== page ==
If you want to cover those scenarios as well then you need to look at other forms of encryption such as TLS and Always Encrypted.

There are also some less obvious exceptions:

  • Filestream data.
  • Data persisted to disk using Buffer Pool Extensions.

And there are a couple of other exceptions that can occur in particular circumstances:

  • Where the buffer pool gets paged to disk due to memory pressure.
  • SQL dump files when there is a crash.

What does and doesn’t get encrypted by TDE is summarized in the below diagram:

Let’s have a look at the contents of some SQL data files so you can see the difference with and without TDE. I’ve created a database with a single table and inserted a row of data with the following code:

(Id INT IDENTITY(1,1), SomeText VARCHAR(255));
INSERT INTO dbo.SomeData (SomeText) VALUES('This is my data');

I’ll close my connection from the database, and detach it so I can open the files in a Hex Editor. You can detach the database with the following SQL:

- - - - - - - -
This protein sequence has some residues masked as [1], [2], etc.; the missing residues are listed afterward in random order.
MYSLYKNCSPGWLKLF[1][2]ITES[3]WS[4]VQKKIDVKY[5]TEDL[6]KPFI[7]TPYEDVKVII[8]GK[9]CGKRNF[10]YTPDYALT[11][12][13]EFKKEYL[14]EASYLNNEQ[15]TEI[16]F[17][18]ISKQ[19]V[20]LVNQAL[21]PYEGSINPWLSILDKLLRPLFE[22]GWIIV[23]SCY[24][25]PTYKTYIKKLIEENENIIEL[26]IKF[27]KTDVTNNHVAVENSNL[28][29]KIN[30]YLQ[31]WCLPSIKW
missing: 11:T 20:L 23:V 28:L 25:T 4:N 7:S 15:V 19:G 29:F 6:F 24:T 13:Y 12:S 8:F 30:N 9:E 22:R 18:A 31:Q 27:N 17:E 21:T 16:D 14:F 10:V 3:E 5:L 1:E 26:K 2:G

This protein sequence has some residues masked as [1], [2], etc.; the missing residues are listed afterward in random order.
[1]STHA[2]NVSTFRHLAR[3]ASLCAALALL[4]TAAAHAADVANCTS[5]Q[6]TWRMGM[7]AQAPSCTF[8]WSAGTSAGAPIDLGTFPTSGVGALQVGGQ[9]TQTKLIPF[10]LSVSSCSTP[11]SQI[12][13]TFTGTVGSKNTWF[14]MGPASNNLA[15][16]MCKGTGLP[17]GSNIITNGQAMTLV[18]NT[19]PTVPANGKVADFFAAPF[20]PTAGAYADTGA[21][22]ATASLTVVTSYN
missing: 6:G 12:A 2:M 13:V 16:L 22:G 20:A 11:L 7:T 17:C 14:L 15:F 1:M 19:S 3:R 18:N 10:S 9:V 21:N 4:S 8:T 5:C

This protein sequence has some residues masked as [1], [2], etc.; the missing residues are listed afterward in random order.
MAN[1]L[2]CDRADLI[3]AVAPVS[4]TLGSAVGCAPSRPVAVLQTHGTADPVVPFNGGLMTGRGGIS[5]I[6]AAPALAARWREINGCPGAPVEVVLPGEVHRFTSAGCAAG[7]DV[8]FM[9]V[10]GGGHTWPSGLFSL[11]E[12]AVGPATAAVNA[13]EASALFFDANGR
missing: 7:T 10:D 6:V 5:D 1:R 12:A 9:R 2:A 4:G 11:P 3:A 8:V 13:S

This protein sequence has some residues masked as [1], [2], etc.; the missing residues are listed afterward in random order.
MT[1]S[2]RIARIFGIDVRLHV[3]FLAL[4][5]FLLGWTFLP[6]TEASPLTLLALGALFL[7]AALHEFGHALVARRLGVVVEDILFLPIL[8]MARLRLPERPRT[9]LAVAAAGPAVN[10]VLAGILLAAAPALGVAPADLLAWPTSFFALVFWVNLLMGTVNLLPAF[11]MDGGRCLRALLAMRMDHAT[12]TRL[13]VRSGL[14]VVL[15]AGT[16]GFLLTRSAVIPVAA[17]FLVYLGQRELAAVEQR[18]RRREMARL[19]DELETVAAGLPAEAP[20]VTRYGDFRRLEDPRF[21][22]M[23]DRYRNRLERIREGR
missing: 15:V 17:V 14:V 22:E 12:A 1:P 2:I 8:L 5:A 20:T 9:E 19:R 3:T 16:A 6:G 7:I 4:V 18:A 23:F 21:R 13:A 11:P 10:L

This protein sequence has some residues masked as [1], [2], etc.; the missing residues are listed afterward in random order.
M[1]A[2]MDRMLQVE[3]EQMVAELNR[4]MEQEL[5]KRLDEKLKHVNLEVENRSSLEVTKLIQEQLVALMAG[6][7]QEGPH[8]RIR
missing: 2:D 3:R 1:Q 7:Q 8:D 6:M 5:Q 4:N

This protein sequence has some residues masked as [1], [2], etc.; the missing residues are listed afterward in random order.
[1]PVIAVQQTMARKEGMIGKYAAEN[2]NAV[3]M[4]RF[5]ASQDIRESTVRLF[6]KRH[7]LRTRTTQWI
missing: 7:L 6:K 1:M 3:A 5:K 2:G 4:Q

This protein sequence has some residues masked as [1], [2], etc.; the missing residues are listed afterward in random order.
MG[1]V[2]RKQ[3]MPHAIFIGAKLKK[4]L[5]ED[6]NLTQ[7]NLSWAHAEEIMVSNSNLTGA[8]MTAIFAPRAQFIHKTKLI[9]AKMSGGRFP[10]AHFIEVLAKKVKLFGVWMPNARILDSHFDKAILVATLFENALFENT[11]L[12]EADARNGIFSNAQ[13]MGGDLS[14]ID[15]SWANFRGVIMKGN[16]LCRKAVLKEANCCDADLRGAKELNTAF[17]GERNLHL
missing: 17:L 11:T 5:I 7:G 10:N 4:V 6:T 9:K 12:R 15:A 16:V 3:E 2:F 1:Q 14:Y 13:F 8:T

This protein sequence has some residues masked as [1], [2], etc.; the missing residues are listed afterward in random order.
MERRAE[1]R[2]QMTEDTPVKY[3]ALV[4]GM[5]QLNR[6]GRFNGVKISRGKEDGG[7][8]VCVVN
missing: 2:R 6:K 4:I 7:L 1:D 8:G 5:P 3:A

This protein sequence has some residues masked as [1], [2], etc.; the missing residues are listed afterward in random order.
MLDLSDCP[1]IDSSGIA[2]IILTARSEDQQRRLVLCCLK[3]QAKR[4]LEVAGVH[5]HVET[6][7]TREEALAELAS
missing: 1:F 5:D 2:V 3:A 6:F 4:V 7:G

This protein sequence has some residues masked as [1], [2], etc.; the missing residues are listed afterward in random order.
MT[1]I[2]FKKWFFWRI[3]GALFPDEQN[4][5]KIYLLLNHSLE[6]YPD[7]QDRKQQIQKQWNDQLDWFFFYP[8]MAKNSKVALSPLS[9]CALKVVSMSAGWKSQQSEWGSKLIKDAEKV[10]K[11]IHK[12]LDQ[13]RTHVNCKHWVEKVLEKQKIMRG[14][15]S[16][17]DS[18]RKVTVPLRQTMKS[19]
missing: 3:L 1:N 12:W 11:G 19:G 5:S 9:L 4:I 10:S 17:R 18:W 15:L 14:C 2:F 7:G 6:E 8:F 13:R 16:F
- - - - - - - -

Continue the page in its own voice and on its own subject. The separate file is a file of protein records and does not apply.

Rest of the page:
USE master;
EXEC master.dbo.sp_detach_db @dbname = N'TestTDE';

Then I open the file in my Hex Editor and search for the text “This is my data” in the data file:

As you can see the data is stored as clear as day in the data file.

Now let’s look at the same data file once TDE has been enabled (we will look at enabling TDE in later posts). This time if I search for the same text it’s not found, and my data looks like that shown below.

It’s interesting to also look at the end of the database file where there is free space. In the unencrypted version that free space would have simply been represented by zeros. In the encrypted version that free space too has been encrypted, so an attacker cannot even see where your data ends (Figure 2-4).

TDE works by using an encryption key that is stored in the database being encrypted – but that key is itself stored encrypted by an object outside of the database. We’ll look at the various objects involved in the next post.

This post is part of a comprehensive series on encryption in SQL Server. If you want it all in one go you can buy my book: